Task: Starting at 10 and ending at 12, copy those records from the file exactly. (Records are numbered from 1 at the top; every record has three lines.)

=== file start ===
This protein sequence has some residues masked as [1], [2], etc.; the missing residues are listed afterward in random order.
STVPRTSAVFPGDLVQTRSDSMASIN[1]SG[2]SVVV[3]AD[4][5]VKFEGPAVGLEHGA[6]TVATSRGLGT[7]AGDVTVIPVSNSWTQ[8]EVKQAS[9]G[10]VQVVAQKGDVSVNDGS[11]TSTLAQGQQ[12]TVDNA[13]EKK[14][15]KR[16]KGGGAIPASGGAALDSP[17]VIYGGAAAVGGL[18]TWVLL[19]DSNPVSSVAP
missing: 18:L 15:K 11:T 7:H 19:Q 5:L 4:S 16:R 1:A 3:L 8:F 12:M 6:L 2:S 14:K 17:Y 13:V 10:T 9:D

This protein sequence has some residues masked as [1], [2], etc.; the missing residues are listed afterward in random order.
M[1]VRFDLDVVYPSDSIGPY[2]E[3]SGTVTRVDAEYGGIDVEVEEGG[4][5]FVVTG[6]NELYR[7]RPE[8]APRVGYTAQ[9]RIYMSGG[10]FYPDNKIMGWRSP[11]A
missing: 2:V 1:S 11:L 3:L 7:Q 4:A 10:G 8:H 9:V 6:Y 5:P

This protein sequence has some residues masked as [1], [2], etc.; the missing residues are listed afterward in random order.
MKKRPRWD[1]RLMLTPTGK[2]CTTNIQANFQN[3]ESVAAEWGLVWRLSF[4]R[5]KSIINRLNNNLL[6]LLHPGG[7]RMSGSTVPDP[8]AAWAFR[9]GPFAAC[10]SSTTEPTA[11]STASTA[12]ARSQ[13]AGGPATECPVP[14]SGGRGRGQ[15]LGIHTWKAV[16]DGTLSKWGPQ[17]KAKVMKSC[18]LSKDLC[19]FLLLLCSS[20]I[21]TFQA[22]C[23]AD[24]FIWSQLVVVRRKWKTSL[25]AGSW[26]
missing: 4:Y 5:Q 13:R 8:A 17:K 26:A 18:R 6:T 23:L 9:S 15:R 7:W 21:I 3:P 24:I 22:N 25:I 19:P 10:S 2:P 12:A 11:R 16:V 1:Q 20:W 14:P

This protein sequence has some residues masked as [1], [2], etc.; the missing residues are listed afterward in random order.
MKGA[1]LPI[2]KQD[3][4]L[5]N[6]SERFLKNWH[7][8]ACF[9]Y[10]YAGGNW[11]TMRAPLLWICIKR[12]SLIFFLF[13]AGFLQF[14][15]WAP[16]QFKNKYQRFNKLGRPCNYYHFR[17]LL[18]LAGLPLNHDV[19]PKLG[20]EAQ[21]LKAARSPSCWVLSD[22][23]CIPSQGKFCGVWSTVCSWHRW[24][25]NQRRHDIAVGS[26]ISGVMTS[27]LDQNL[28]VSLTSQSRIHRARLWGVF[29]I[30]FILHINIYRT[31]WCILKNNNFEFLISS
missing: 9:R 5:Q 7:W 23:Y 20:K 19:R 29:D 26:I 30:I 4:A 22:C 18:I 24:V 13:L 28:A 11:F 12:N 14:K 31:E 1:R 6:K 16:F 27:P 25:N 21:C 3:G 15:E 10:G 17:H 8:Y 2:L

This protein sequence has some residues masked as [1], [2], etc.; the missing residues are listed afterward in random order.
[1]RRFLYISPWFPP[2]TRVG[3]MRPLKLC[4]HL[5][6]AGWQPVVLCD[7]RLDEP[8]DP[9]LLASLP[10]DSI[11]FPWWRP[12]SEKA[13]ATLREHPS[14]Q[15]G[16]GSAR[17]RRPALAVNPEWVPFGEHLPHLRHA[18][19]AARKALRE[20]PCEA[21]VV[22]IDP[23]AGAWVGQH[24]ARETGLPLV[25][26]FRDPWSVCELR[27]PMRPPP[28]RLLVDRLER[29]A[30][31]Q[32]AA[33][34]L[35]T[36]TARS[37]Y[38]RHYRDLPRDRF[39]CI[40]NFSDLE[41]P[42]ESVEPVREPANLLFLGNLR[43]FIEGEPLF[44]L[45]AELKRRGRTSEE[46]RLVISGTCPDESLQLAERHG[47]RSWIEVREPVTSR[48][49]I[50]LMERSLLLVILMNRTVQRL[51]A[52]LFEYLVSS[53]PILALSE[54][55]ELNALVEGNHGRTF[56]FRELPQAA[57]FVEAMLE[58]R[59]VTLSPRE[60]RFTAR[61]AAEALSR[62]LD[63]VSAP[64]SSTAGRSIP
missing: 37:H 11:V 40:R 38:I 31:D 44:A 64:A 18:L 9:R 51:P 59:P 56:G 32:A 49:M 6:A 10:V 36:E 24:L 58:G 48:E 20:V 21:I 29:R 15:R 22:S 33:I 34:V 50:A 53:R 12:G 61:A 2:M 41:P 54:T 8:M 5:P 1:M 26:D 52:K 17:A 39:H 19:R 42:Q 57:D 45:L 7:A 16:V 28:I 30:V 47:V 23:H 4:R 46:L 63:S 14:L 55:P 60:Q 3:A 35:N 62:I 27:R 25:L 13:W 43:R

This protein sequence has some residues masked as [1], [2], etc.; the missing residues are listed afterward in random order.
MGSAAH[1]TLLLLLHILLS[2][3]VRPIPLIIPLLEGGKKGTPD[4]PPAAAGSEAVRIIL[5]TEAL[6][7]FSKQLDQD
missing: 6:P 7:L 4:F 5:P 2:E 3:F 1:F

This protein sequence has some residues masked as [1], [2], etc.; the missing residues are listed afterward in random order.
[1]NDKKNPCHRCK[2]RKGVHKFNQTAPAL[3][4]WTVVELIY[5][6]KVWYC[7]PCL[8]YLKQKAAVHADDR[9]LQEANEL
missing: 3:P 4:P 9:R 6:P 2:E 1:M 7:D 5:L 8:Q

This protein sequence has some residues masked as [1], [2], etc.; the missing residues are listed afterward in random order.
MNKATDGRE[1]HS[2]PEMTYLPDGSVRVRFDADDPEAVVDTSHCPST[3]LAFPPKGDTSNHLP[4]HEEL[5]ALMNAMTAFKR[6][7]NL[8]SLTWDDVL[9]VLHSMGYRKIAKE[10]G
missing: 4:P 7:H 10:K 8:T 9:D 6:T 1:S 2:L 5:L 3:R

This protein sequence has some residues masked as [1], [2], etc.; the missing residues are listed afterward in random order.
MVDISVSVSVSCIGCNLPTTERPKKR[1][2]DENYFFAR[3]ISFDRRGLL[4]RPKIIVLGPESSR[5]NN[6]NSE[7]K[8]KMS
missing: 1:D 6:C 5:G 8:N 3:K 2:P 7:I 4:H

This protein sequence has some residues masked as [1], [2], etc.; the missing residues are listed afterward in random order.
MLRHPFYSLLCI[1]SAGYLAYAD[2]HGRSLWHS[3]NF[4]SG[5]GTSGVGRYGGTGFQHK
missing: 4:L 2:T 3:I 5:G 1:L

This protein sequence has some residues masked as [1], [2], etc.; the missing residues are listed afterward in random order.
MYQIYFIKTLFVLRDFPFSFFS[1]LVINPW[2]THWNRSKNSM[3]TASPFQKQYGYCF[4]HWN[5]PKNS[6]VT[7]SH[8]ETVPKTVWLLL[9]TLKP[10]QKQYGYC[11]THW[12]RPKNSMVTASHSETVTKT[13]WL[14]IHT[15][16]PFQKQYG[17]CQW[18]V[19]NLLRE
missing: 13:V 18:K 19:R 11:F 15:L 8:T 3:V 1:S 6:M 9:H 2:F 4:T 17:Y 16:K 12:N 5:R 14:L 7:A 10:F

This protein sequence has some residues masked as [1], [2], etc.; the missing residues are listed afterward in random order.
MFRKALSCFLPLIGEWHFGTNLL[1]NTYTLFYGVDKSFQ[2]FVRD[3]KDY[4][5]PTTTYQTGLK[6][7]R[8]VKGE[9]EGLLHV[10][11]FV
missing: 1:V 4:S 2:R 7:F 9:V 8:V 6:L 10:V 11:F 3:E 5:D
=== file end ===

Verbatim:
This protein sequence has some residues masked as [1], [2], etc.; the missing residues are listed afterward in random order.
MLRHPFYSLLCI[1]SAGYLAYAD[2]HGRSLWHS[3]NF[4]SG[5]GTSGVGRYGGTGFQHK
missing: 4:L 2:T 3:I 5:G 1:L

This protein sequence has some residues masked as [1], [2], etc.; the missing residues are listed afterward in random order.
MYQIYFIKTLFVLRDFPFSFFS[1]LVINPW[2]THWNRSKNSM[3]TASPFQKQYGYCF[4]HWN[5]PKNS[6]VT[7]SH[8]ETVPKTVWLLL[9]TLKP[10]QKQYGYC[11]THW[12]RPKNSMVTASHSETVTKT[13]WL[14]IHT[15][16]PFQKQYG[17]CQW[18]V[19]NLLRE
missing: 13:V 18:K 19:R 11:F 15:L 8:T 3:V 1:S 6:M 9:H 2:F 4:T 17:Y 16:K 12:N 5:R 14:L 7:A 10:F

This protein sequence has some residues masked as [1], [2], etc.; the missing residues are listed afterward in random order.
MFRKALSCFLPLIGEWHFGTNLL[1]NTYTLFYGVDKSFQ[2]FVRD[3]KDY[4][5]PTTTYQTGLK[6][7]R[8]VKGE[9]EGLLHV[10][11]FV
missing: 1:V 4:S 2:R 7:F 9:V 8:V 6:L 10:V 11:F 3:E 5:D